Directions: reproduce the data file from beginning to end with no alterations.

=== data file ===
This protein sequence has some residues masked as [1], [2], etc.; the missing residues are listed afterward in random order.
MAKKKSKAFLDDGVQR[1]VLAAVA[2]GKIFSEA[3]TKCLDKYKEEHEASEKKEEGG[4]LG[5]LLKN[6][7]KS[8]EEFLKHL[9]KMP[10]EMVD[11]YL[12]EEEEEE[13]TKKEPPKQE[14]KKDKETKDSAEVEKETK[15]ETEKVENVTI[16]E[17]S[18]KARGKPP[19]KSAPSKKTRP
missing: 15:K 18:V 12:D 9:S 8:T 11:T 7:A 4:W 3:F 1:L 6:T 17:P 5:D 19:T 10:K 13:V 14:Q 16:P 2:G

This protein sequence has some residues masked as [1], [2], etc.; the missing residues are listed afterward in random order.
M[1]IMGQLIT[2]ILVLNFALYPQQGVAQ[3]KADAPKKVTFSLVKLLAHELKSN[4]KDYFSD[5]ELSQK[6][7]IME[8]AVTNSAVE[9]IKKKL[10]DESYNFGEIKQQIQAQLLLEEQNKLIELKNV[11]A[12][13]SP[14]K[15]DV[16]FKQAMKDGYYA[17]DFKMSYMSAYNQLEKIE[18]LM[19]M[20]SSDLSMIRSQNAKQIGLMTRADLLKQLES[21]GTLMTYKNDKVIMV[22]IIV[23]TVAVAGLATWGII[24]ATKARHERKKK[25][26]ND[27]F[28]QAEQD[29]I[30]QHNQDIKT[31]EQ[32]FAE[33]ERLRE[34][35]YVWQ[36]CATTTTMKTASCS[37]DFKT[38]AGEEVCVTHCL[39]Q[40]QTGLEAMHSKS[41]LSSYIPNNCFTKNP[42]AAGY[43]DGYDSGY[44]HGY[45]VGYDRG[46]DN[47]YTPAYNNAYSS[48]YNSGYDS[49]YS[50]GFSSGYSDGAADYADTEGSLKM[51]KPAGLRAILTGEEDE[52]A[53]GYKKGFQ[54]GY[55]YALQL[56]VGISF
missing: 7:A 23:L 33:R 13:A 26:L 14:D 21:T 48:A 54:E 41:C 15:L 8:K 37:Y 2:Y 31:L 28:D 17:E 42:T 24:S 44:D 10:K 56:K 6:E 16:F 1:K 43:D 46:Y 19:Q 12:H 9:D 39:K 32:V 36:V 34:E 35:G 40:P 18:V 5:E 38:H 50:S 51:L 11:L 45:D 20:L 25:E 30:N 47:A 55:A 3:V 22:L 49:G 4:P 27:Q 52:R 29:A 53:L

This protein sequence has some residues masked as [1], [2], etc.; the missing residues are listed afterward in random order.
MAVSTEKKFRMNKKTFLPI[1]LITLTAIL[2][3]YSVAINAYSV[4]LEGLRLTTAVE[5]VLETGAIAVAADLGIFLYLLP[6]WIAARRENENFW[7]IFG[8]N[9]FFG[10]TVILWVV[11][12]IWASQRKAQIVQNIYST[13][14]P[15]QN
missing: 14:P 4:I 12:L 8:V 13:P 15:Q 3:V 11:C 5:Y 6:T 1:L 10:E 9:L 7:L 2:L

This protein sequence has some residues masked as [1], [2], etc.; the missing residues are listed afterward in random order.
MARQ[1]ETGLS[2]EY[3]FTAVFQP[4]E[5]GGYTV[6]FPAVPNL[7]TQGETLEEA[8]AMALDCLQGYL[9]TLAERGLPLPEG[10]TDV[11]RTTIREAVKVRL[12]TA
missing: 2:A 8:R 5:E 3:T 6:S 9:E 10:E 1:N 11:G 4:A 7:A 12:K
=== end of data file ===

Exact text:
This protein sequence has some residues masked as [1], [2], etc.; the missing residues are listed afterward in random order.
MAKKKSKAFLDDGVQR[1]VLAAVA[2]GKIFSEA[3]TKCLDKYKEEHEASEKKEEGG[4]LG[5]LLKN[6][7]KS[8]EEFLKHL[9]KMP[10]EMVD[11]YL[12]EEEEEE[13]TKKEPPKQE[14]KKDKETKDSAEVEKETK[15]ETEKVENVTI[16]E[17]S[18]KARGKPP[19]KSAPSKKTRP
missing: 15:K 18:V 12:D 9:S 8:T 11:T 7:A 4:W 3:F 1:L 6:T 17:P 5:D 19:T 10:K 13:V 14:Q 16:P 2:G

This protein sequence has some residues masked as [1], [2], etc.; the missing residues are listed afterward in random order.
M[1]IMGQLIT[2]ILVLNFALYPQQGVAQ[3]KADAPKKVTFSLVKLLAHELKSN[4]KDYFSD[5]ELSQK[6][7]IME[8]AVTNSAVE[9]IKKKL[10]DESYNFGEIKQQIQAQLLLEEQNKLIELKNV[11]A[12][13]SP[14]K[15]DV[16]FKQAMKDGYYA[17]DFKMSYMSAYNQLEKIE[18]LM[19]M[20]SSDLSMIRSQNAKQIGLMTRADLLKQLES[21]GTLMTYKNDKVIMV[22]IIV[23]TVAVAGLATWGII[24]ATKARHERKKK[25][26]ND[27]F[28]QAEQD[29]I[30]QHNQDIKT[31]EQ[32]FAE[33]ERLRE[34][35]YVWQ[36]CATTTTMKTASCS[37]DFKT[38]AGEEVCVTHCL[39]Q[40]QTGLEAMHSKS[41]LSSYIPNNCFTKNP[42]AAGY[43]DGYDSGY[44]HGY[45]VGYDRG[46]DN[47]YTPAYNNAYSS[48]YNSGYDS[49]YS[50]GFSSGYSDGAADYADTEGSLKM[51]KPAGLRAILTGEEDE[52]A[53]GYKKGFQ[54]GY[55]YALQL[56]VGISF
missing: 7:A 23:L 33:R 13:A 26:L 14:D 21:T 48:A 54:E 41:C 15:L 8:K 37:Y 2:Y 31:L 28:D 17:E 42:T 24:S 44:D 10:K 56:K 6:E 16:F 1:K 43:D 46:Y 19:Q 12:H 9:D 39:K 32:V 36:V 34:E 35:G 40:P 18:V 5:E 38:H 50:S 51:L 11:L 45:D 20:L 25:E 30:N 47:A 55:A 3:V 22:L 49:G 4:P 27:Q 52:R 29:A 53:L

This protein sequence has some residues masked as [1], [2], etc.; the missing residues are listed afterward in random order.
MAVSTEKKFRMNKKTFLPI[1]LITLTAIL[2][3]YSVAINAYSV[4]LEGLRLTTAVE[5]VLETGAIAVAADLGIFLYLLP[6]WIAARRENENFW[7]IFG[8]N[9]FFG[10]TVILWVV[11][12]IWASQRKAQIVQNIYST[13][14]P[15]QN
missing: 14:P 4:I 12:L 8:V 13:P 15:Q 3:V 11:C 5:Y 6:T 1:L 10:E 9:L 7:L 2:L

This protein sequence has some residues masked as [1], [2], etc.; the missing residues are listed afterward in random order.
MARQ[1]ETGLS[2]EY[3]FTAVFQP[4]E[5]GGYTV[6]FPAVPNL[7]TQGETLEEA[8]AMALDCLQGYL[9]TLAERGLPLPEG[10]TDV[11]RTTIREAVKVRL[12]TA
missing: 2:A 8:R 5:E 3:T 6:S 9:E 10:E 1:N 11:G 4:A 7:A 12:K